Adaptation and Skills Sustain Farmington Business

Founded in 1980 by Ivan Clay and Ellis Groomer, Clay Groomer Machine Shop (CGMS) has fulfilled the San Juan Basin’s machining needs by producing quality work in a safe and timely manner. Their success has been a result of always going above and beyond customers’ expectations.

Clay Groomer historically provided on-site and mobile machining, mechanical and welding to oil, gas and industrial sites, including the Four Corners Generating Station and Navajo Mine.  CGMS has since expanded the company vision to include things such as, but not limited to, selling pumps manufactured by Weir Minerals and industrial mixers made by Ekato. In addition, CGMS takes great pride in being the only authorized New Mexico distributor of air starters made by TDI. CGMS has ensured employees have been trained and certified by each manufacturer – with some workers traveling as far as Germany for training. Clay Groomer Machine Shop is able to offer manufacturers’ warranties on service work, including complete product rebuilds.

How they got here

In 2012, Clay’s son, also named Ivan, and Groomer’s grandson, Joe Warren, took over the business. It was a time when industry and the economy in the Four Corners area were rapidly changing.

By the beginning of 2013, only two of seven refineries were operable in New Mexico, with another closing in 2021. Aging oil and natural gas wells, along with shuttered gas refineries, contributed to major changes. Businesses and workers were leaving the Four Corners area in staggering numbers as oil and gas jobs moved from the Four Corners to the Permian Basin. Making matters increasingly difficult, three of the five coal-powered generating units at the local Four Corners Generating Station were shut down in 2014.

Though these events were an enormous challenge, Clay Groomer Machine Shop did not abandon the industry it was built on, and it continues to hold an A+ Rating with the Better Business Bureau. “We still do a lot in the oil and gas business, either for drilling companies or transportation pipeline companies,” Clay said. “But now, we have a lot of customers all over in different industries. We’re going out 500 miles for customers.”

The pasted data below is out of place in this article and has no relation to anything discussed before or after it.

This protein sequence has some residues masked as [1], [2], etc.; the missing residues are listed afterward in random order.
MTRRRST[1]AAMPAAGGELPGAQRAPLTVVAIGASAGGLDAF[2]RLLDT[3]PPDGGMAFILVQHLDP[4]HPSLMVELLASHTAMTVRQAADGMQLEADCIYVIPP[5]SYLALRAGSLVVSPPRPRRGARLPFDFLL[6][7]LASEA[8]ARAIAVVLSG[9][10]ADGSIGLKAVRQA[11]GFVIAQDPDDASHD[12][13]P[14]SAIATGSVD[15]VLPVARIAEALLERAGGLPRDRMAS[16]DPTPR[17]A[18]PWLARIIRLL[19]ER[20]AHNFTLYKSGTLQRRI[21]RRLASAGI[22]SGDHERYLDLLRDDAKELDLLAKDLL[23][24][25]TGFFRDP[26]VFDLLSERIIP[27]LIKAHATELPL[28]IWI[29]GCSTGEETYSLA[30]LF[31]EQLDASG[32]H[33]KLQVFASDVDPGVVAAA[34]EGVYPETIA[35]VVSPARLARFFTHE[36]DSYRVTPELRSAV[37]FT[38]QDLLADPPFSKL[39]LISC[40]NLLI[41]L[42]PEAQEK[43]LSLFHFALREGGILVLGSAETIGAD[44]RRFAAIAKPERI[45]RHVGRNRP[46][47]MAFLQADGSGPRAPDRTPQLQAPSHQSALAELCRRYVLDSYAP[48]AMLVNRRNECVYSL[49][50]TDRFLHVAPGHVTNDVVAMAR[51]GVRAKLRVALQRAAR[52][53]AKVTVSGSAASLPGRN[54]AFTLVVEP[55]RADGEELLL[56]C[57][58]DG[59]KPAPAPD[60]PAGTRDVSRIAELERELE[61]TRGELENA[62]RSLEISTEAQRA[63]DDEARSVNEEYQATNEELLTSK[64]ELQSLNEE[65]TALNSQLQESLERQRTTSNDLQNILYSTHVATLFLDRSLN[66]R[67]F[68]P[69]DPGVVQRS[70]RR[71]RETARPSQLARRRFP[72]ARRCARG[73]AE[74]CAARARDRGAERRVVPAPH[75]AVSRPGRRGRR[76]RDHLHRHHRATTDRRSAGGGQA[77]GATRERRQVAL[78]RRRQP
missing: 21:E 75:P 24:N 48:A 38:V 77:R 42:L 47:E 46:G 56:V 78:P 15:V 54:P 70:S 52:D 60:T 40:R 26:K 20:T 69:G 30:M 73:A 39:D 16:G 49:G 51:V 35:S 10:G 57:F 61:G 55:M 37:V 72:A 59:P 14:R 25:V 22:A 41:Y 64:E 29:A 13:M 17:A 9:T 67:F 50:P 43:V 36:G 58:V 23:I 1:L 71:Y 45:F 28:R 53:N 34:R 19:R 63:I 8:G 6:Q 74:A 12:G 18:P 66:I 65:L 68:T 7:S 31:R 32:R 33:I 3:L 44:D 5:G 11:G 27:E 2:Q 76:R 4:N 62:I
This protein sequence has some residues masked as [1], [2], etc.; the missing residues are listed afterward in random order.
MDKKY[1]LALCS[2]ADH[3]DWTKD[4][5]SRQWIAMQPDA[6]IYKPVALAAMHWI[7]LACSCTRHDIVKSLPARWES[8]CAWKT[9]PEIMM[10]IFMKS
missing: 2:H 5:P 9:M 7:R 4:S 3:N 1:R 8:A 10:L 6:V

Adaptation reaps results

With such rapid and devastating changes in the local economy, Ivan and Joe knew if they wanted to stay in the Four Corners area, they needed to change their business model.  Ivan Clay reached out to Denise Williams, Innovation Director at New Mexico Manufacturing Extension Partnership (New Mexico MEP), a nonprofit organization that helps businesses transform their operations to increase productivity and profit.

With Denise’s help, Ivan was able to send employees to New Mexico MEP workshops to learn about inventory control techniques known as Kanban, continuous improvement practices known as Kata, new automation breakthroughs, sustainable lean practices, and more.

In 2021, CGMS purchased a Computer Measurement Machine – used to certify sophisticated components – to expand its revenue stream into newer industries such as aerospace. “We located the machine, and MEP helped us with the purchase,” said Clay. With knowledge gleaned from New Mexico MEP, CGMS obtained a good price and a longer warranty.  The new CMM “allows us to bid and get jobs that with the old machine we would not be able to do,” said Clay.  “We’ve always been quality oriented and that makes us a natural fit for the aerospace world.”

The company’s vision continues to grow. ISO and AS 9100 certification is next in the partners’ company transformation plan. When speaking about the possibilities on the horizon, Clay stated, “[Once these certifications are obtained] we’ll be able to go directly to big aerospace companies like Raytheon and Honeywell”.

Ivan Clay appreciates the assistance his company continues to receive from New Mexico MEP. “They’re an excellent resource for us,” he said. “There is a lot more to MEP than you would think.”

Learn more about Clay-Groomer Machine Shop at